And the winner is…You! Pay attention. Buzz in with confidence. Commit to the practice of inner awareness. In this way your heart will find it’s winning groove, and you’ll learn that the music your soul composes is intended to guide vs. accompany you throughout your life


Regular doses of humor fuel our whole selves from the inside out. Within minutes of a humor injection good vibes start to percolate in our cells and flow outward. Humor relaxes us and points us in a positive direction. Our brains get excited and imaginations crack open. We naturally settle into a playful place and break away from the stress zone. What is humor?

Humor maximizes and strengthens the joyful part of us and gives us so much good energy.
Humor maximizes and strengthens the joyful part of us and gives us so much good energy.

Does humor transforms us and our relationships? Yes! Humor breaks down barriers between people and shows us we are not so different after all. In that place of silliness we bond to others. Resistance lessens. We return to the playground where humanity intersects with the heart.

How can we maximize and strengthen the joyful part of us which gives us so much energy in return? Tap into these four valuable humor insights:

Have you ever met someone who laughs at something most people would find painful or hopeless? Life gives us reasons to experience laughter and tears. Some of us have figured out that humor busts our minds out of the grind and keeps us feeling young and well. Others learn that crying is better reserved for special occasions and is not a productive daily activity. As a social worker at a cancer center, I witnessed patients who used humor to heal, and others who believed cancer was no laughing matter.

Isn’t it great when we look back at our lives and break down in uncontrollable laughter? Think about it: just remembering someone’s laughing face from the past makes us laugh. Whenever I run into people from high school, I get a twinkle in my eye and tell my belly it’s time to shake. No doubt, these encounters serve as opportunities to dig up a funny memory and laugh together. I am grateful time makes no difference when it comes to humor.

Who tickles your funny bone? Let’s face it. Funny people are irresistible. We are drawn to and depend on people who make us laugh. Just the thought of a funny person can put a smile on our faces today and maybe will even 100 years from now. We can instantly visualize the way they speak, use facial expressions, and even their bodies to heighten delivery. They are Master Maximizers of Humor.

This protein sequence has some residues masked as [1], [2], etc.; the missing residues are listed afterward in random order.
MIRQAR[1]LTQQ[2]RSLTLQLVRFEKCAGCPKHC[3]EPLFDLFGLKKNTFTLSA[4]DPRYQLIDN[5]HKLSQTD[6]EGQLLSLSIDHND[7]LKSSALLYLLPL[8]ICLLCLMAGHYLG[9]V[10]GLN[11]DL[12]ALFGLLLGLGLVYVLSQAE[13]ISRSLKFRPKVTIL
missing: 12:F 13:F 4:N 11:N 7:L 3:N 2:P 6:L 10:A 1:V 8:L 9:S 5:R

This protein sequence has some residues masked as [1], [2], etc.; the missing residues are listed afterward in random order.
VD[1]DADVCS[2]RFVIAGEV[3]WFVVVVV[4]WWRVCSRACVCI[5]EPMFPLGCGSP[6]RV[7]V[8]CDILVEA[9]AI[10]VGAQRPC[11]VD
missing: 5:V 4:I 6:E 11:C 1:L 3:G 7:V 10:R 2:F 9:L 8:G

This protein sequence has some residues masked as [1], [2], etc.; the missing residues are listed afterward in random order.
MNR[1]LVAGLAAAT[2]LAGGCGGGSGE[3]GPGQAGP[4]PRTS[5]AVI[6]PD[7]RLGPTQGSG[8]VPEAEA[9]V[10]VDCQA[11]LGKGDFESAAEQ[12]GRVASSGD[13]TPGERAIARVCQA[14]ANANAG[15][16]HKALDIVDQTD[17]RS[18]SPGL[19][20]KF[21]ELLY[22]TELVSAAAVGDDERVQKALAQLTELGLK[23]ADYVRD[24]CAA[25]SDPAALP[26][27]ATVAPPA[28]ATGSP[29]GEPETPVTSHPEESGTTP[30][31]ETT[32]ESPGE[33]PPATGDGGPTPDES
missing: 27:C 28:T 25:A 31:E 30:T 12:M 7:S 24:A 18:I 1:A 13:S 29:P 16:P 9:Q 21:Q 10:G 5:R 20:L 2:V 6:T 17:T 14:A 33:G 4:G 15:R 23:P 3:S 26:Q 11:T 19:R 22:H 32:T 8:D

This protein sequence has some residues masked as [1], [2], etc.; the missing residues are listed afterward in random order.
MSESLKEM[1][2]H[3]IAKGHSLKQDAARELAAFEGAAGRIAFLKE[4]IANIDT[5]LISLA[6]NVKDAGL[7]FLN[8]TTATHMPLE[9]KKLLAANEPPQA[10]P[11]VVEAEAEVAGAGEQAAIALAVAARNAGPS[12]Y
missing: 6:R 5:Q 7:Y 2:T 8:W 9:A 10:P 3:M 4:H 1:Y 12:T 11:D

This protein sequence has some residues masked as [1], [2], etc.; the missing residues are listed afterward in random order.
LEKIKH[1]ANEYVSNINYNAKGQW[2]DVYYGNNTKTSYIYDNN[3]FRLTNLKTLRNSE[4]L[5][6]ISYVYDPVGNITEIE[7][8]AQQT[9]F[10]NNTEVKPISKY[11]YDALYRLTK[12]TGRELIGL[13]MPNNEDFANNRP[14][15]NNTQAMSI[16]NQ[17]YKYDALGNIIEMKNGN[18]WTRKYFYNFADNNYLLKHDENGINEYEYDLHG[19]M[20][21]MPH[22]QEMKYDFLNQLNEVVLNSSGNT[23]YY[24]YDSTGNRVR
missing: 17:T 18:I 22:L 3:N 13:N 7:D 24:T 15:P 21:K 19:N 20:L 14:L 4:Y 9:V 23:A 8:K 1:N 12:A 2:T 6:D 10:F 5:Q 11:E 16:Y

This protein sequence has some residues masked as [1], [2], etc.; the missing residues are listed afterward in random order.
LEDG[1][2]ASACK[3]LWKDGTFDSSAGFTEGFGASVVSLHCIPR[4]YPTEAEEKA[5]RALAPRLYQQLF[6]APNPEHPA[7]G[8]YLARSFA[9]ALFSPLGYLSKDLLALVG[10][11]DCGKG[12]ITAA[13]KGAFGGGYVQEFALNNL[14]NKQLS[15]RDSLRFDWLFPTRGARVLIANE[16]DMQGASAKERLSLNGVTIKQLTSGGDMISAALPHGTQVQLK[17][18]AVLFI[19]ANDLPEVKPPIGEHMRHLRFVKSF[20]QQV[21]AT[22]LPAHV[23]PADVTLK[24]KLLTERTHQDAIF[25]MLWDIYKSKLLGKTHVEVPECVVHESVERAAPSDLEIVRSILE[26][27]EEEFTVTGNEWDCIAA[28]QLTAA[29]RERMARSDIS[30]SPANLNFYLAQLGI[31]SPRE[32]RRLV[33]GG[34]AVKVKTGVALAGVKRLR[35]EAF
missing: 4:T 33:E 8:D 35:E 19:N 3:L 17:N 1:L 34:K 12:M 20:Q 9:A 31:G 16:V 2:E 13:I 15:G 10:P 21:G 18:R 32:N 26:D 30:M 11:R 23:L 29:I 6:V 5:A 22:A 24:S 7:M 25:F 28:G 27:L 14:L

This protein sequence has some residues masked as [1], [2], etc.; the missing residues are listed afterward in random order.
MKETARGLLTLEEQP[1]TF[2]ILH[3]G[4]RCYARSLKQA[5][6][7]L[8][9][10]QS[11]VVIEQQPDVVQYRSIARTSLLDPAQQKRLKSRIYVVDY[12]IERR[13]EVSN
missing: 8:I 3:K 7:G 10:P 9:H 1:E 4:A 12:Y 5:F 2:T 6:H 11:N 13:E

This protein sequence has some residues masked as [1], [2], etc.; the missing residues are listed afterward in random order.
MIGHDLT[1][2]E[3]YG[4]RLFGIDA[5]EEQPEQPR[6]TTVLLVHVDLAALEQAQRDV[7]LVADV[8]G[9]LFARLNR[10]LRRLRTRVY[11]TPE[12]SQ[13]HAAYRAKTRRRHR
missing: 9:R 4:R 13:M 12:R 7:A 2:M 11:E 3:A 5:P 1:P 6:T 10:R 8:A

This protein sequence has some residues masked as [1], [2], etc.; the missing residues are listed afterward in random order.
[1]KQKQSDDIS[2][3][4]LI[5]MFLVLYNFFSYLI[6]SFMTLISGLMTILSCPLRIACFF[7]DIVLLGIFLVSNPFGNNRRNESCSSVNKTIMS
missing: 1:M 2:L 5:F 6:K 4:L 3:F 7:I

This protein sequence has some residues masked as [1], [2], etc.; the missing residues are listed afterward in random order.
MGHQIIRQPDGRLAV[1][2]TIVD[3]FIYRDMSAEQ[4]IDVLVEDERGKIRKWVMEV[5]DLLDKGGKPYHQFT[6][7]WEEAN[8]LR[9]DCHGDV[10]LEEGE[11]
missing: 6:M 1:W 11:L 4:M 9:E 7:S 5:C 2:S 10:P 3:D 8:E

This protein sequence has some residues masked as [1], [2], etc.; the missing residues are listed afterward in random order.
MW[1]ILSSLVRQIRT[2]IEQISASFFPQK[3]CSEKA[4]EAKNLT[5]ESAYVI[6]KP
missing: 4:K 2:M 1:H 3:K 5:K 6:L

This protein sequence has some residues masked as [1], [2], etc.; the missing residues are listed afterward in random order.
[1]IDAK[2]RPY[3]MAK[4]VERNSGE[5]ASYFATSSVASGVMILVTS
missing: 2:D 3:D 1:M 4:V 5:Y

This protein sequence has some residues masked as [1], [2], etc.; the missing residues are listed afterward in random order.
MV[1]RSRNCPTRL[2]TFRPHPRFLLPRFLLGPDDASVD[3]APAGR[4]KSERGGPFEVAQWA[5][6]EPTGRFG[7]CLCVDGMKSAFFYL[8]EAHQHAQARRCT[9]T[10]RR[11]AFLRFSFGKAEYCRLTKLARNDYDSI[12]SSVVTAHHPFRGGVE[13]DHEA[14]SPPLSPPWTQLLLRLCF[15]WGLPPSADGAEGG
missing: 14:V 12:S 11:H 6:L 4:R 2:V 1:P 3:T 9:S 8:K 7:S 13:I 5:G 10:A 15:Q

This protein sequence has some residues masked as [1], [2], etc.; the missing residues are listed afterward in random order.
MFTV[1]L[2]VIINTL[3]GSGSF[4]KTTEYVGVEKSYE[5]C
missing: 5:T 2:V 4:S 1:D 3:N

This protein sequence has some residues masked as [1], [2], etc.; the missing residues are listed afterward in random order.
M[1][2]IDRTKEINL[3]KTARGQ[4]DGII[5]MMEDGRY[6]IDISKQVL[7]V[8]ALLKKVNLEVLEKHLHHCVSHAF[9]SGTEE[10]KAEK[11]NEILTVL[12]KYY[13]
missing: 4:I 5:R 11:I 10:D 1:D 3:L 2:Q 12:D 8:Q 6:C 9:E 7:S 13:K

As I turned to YouTube for comedic inspiration, a Robin Williams video (RIP) popped up.  I watched it with great appreciation for his over-the-top gift of hilarity. Then I shared the video with my husband so we could laugh it out together. This instant comic relief was a wonderful surprise that uplifted us.

How does humor show us a lighter side? Humor creates unique breakthroughs in times of breakdowns. It also makes it easier to travel back to a trying time and see things from a lighter perspective. It clears up dried debris, filling us with a fresh glass of fun. Laughter releases parts of the brain and heart that hold on to negativity and suffering. It instructs emotions to wake up on the right side of the bed.

I won’t forget a joyful lady named Carol at the cancer center. She had brain cancer, and for years came in for a weekly treatment. Carol sat in the same chair every Friday. She spread her laughter all over the place. “Carol’s Corner” became a hub where patients clamored for one of the coveted treatment chairs to be near her. Staff loved it when Carol was around because her light helped them smile and get through the day. “Laugh and the world laughs with you” was Carol’s cancer-fighting creed for living.


November draws us close to the beautiful season of thanks. We contemplate good and memorable times with those we appreciate. It is a joy to express our thanks for those who inspire us each day to live from a place of peace, love and joy.

A grateful heart opens us to the beauty all around us.
A grateful heart opens us to the beauty all around us.

Research reports, “Those who practice gratitude – taking time to notice and reflect upon what they’re thankful for – experience more positive emotions, feel more alive and energized, sleep better, express more compassion and kindness, and possess stronger immune systems.”

On tough days our egos strive to overtake us. They block us from appreciating the opportunity to learn something new, gain perspective and grow. Instead we prefer to sit in our sorrows, defend our rightness and hang on to anger. If this is all we experience in life we get tired, stuck and sad. By being grateful we are able to move past this stuff and take a break from the drama. Just a simple act or a grateful thought for even a few seconds can be a great heart opener!